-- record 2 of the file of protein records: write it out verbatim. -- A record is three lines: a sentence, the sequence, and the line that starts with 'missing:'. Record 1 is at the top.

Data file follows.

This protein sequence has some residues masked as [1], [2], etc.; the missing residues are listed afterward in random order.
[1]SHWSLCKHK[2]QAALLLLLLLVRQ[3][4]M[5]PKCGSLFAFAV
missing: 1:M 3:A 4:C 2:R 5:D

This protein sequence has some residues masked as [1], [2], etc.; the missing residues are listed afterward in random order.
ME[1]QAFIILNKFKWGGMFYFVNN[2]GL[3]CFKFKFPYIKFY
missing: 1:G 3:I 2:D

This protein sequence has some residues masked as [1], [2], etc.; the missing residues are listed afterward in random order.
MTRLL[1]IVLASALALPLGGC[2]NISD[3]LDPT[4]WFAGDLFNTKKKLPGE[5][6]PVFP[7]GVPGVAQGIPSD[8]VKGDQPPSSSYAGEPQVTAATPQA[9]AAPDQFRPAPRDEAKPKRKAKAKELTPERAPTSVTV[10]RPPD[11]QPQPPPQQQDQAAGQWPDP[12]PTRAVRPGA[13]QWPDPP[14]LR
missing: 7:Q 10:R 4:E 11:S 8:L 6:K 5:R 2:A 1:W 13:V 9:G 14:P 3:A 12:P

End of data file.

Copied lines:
This protein sequence has some residues masked as [1], [2], etc.; the missing residues are listed afterward in random order.
ME[1]QAFIILNKFKWGGMFYFVNN[2]GL[3]CFKFKFPYIKFY
missing: 1:G 3:I 2:D